Though Dante's hell is not the Biblical hell, it sketches a similar place of utter condemnation for those who have rejected the reality of their sin.
What may complicate the issue of the afterlife in the context of society is not Dante's hell but rather his inclusion of Purgatorio in The Divine Comedy. Dante is not alone. The Roman Catholic church continues to teach that there is a purgatory -- an "in-between place" -- that one can work themselves out of into heaven. But can we work ourselves out of limbo and into a heavenly eternity?
Unfortunately, wishful thinking does not trump Biblical reality. The Christian Scriptures teach that after the grave, heaven awaits for those who have given up on their attempts to save themselves and place their faith in the One who can. Hell waits for those who have not. There is no in-between. There are no second chances.
The Bible teaches those who concede to sin will be in danger of the "fire of hell" (Matthew 5:22). In fact, Jesus taught on the issue of hell more than all the other Biblical authors put together. Why? Author, Tim Keller believes it is because God cares passionately about being with us for eternity. He says, "The ultimate condemnation from the mouth of God is 'depart from me'...to simply be away from God is the worst thing that can happen to us!"
So how does one find themselves in hell in the hereafter? J.I. Packer writes, "Scripture sees hell as self-chosen... (H)ell appears as God's gesture of respect for human choice. All receive what they actually chose, either to be with God forever, worshipping him, or without God forever, worshipping themselves."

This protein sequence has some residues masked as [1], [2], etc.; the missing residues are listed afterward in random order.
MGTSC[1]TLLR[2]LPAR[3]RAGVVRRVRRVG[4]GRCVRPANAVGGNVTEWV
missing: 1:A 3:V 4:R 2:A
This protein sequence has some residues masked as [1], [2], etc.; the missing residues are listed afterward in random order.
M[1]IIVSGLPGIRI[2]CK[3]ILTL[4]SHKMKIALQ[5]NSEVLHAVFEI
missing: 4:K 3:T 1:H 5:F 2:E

Keller continues, "Hell is God actively giving us up to what we have freely chosen. It is God banishing us to regions we have desperately tried to get into all our lives ... If the thing you most want is to be your own master, then the holiness of God will become an agony, and the presence of God, a terror you will flee forever."
In other words, if you want to be your own god, you can. It just won't be the eternal party you've been led to believe it will be.
The doctrine of hell actually reminds how much Jesus loved us. Matthew 27:46 shows us that the Christ was "forsaken" by his heavenly Father. In essence, when he cried out that his Father had deserted him, he was experiencing our description of hell above: total separation from God. But why did he do it? Keller concludes, "The Savior presented in the gospel waded through hell itself rather than lose us, and no other savior ever depicted has loved us at such a cost."
The gods of this world -- money, power and sex -- give us the allusion of what will truly satisfy us but they will never die for us to be made right with the God of the universe. It breaks my heart to think that many will choose temporal saviors rather than an eternal Redeemer.
I entreat you: don't opt for transient loves. Take a deep breath, step out of the room of security that confines you, and let the brightness of the truth that God loves you and wants to be with you forever, wash over you. The reward of heaven awaits you.
-(Brad Andrews is lead pastor at Mercyview)